"My cousin raped me when we were teenagers."

Last week, to an audience of thousands, John Laws told Brian, an elderly man who’d been repeatedly sexually abused as a child, effectively to harden the f*ck up.

Because, after all, it’s easy being 11-years-old, stuck on a property 30 miles from town, where the boss is the abuser. It’s a breeze fighting back against someone who is bigger, older and holds the fate of your family in the palm of his hand.

Brian is now a virtual recluse, living in a caravan in the bush, scurrying into town for supplies when he has to but avoiding the world as much as he can. He’s never had a girlfriend. He never told his loveless family.

Imagine the courage it took to call Mr Laws. Imagine what it took for him to finally pick up a phone and tell someone his story.
Then imagine what it was like to be told he should be nicer to people, that he should “brighten up a little”.

Because in the world according to Mr Laws, abuse counselling goes like this:

“… don’t be down all the time, don’t be a wet blanket all the time. Try and have a laugh.

“Go to the pub and have a lemonade for god’s sake. God helps people who help themselves.”

Brian, Laws effectively said, should just stop whining because really, if he didn’t “scream in fright” or “yell out ‘stop that you bastard’” or “lash out with your fists”, it was his fault.

The night I lost my virginity to a boy I fancied in a car at a party full of hormone-fuelled teens, a bonfire blazing and cheap, illicit booze being thrown back when parents weren’t watching, I was raped by my cousin.

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I wasn’t quite 16. He was a couple of years older. He came to the car, where I was sitting alone (turned out the boy I fancied only fancied one thing). I didn’t think much of it. Why would I? I’d grown up with him; our families shared holidays, Christmas day and hand-me-downs clothes.

"I wasn’t quite 16. He was a couple of years older."

We’d lined up together so our mums could smear bronze zinc on our peeling noses before we headed to the pool to get burnt all over again. I chose my footy team because he followed them, and as we got older and he got tougher I always thought he’d be there if I ran into trouble.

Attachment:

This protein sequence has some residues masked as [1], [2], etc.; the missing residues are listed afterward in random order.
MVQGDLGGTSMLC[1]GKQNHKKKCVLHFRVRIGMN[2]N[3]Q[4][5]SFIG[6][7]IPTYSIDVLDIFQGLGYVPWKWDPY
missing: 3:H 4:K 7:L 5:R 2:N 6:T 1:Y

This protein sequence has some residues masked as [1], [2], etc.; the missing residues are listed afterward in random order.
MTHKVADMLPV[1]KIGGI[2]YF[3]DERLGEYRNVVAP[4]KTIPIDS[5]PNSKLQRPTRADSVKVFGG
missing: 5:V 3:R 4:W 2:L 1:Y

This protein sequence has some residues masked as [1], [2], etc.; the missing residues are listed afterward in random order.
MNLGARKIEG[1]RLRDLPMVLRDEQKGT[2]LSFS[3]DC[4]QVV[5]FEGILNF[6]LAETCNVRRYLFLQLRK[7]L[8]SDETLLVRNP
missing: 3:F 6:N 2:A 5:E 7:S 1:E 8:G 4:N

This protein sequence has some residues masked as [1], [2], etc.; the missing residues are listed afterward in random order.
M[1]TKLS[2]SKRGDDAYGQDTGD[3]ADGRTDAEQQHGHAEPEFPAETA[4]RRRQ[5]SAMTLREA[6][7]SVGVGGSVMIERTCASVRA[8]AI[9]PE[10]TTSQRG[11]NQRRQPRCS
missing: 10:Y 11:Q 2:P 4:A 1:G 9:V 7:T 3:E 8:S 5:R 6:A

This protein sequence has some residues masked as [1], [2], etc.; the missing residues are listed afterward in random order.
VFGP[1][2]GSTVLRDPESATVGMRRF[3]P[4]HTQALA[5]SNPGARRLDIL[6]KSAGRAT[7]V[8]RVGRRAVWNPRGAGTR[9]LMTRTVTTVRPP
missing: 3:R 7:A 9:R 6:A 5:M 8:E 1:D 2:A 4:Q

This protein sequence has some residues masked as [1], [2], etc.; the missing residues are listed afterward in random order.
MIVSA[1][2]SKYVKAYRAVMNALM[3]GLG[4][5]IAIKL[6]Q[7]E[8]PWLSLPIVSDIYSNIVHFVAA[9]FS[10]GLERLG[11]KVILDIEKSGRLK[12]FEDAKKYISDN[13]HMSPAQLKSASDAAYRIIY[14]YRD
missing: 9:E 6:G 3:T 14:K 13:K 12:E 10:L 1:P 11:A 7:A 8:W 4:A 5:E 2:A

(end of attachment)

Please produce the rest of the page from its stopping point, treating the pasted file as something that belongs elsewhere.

I didn’t know the trouble would be him.

Like Brian, I didn’t fight back. I didn’t scream. I didn’t tell anyone. Like Brian, I still don’t know why.

But I do know the incident has stayed with me for the rest of my life. I think about it most days, sometimes in passing, sometimes at length. Every awful story of sexual assault that makes the news brings it back, and I become a different, angry, strident person.

Then I wonder if people suspect, and worry I’ve given myself away.

I am still perplexed by the fact I didn’t fight back. I wonder if I should tell my partner, if it would change the way he sees at me, and if somehow I’d be less attractive and someone he didn’t want to touch any more.

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I’ve never told my family. I’m luckier than Brian - there’s plenty of love there - but it would tear to shreds relationships that are precious to me. So I go to weddings and christenings and funerals, and laugh in family groups that he’s part of and all the while look at my cousin and wonder: Do you ever think about that night? Do you feel guilty? What you would do if it happened to your daughter?

Do you even remember what happened all those years ago?

I have a great life with family and friends and a successful career. But when I hear stories like Brian’s, my heart breaks. I want to tell him it’s okay and that there are people out there who are gentle and kind and would do all they could to help him.

And I want to feel sorry for ignorant, careless people like John Laws. But instead, I want to take his golden microphone and shove it where he will never be able to broadcast again.

At Debrief Daily we are committed to telling honest, personal stories about the real-life experiences of women. If you would like to submit a story for publication either in your own name or anonymously, we would love to hear from you. Please email us at [email protected]